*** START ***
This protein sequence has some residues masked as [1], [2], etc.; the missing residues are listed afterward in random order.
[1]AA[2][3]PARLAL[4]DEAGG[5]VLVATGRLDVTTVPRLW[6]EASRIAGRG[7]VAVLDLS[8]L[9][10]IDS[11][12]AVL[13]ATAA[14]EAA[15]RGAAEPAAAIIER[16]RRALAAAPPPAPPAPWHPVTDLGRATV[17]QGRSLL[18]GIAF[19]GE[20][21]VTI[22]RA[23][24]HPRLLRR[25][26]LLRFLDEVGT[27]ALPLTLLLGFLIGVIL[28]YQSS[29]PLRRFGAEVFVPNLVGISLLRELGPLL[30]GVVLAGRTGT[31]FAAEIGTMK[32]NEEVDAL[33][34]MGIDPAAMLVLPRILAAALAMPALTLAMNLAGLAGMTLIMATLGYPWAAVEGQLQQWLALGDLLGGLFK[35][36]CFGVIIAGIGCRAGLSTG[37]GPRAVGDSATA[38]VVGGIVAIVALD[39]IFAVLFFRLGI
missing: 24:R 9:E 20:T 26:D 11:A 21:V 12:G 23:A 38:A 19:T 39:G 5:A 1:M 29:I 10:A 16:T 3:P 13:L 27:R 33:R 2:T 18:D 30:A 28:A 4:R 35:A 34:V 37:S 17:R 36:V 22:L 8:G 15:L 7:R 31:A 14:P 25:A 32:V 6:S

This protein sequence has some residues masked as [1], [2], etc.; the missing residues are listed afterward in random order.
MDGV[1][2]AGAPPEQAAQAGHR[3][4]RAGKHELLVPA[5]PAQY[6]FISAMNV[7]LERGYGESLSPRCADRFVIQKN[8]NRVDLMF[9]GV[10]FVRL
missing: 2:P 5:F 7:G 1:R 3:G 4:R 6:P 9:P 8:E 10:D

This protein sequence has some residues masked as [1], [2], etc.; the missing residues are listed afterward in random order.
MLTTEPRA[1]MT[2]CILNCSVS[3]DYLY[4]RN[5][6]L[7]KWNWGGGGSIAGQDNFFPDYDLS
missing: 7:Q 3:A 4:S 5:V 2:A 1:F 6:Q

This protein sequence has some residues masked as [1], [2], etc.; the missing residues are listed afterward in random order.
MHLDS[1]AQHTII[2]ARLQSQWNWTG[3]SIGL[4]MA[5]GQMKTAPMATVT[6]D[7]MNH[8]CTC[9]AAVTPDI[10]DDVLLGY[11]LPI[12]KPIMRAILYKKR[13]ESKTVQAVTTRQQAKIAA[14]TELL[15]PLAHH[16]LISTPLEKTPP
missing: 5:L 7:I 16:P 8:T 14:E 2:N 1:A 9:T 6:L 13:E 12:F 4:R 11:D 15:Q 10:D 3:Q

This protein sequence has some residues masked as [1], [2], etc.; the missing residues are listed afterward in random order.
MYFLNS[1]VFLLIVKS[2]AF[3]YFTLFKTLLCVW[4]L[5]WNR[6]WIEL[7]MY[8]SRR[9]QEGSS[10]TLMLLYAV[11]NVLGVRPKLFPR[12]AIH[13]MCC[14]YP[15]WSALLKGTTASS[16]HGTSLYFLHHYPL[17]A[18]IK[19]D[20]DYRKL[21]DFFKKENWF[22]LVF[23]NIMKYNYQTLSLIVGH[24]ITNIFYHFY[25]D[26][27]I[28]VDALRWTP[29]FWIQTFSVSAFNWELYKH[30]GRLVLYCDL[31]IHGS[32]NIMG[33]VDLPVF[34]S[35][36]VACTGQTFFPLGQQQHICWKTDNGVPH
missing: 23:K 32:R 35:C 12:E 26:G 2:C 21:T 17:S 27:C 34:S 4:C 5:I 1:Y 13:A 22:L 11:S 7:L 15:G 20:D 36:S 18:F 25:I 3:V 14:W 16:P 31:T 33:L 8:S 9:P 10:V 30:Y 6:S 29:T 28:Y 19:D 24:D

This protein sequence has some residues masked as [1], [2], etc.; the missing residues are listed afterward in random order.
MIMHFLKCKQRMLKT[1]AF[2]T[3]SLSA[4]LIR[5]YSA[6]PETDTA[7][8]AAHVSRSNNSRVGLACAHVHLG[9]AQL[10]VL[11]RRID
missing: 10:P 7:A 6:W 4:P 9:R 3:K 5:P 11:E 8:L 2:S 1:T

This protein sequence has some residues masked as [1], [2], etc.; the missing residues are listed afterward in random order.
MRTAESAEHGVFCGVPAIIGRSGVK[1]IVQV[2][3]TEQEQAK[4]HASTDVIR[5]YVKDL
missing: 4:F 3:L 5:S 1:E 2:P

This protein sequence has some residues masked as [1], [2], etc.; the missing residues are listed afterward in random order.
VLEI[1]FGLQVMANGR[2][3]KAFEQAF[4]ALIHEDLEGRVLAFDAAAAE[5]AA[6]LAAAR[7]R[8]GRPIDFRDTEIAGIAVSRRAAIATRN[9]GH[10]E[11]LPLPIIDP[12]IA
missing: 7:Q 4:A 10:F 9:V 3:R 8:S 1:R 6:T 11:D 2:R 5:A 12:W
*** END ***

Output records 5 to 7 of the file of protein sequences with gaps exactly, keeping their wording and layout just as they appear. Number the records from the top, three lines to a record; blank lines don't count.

This protein sequence has some residues masked as [1], [2], etc.; the missing residues are listed afterward in random order.
MYFLNS[1]VFLLIVKS[2]AF[3]YFTLFKTLLCVW[4]L[5]WNR[6]WIEL[7]MY[8]SRR[9]QEGSS[10]TLMLLYAV[11]NVLGVRPKLFPR[12]AIH[13]MCC[14]YP[15]WSALLKGTTASS[16]HGTSLYFLHHYPL[17]A[18]IK[19]D[20]DYRKL[21]DFFKKENWF[22]LVF[23]NIMKYNYQTLSLIVGH[24]ITNIFYHFY[25]D[26][27]I[28]VDALRWTP[29]FWIQTFSVSAFNWELYKH[30]GRLVLYCDL[31]IHGS[32]NIMG[33]VDLPVF[34]S[35][36]VACTGQTFFPLGQQQHICWKTDNGVPH
missing: 23:K 32:R 35:C 12:E 26:G 2:C 21:T 17:S 27:C 34:S 4:C 5:I 1:Y 13:A 22:L 11:S 7:L 15:G 20:D 36:S 18:F 25:I 3:V 14:W 16:P 31:T 33:L 8:S 9:P 10:V 30:Y 6:S 29:T 28:Y 19:D 24:D

This protein sequence has some residues masked as [1], [2], etc.; the missing residues are listed afterward in random order.
MIMHFLKCKQRMLKT[1]AF[2]T[3]SLSA[4]LIR[5]YSA[6]PETDTA[7][8]AAHVSRSNNSRVGLACAHVHLG[9]AQL[10]VL[11]RRID
missing: 10:P 7:A 6:W 4:P 9:R 3:K 5:P 11:E 8:L 2:S 1:T

This protein sequence has some residues masked as [1], [2], etc.; the missing residues are listed afterward in random order.
MRTAESAEHGVFCGVPAIIGRSGVK[1]IVQV[2][3]TEQEQAK[4]HASTDVIR[5]YVKDL
missing: 4:F 3:L 5:S 1:E 2:P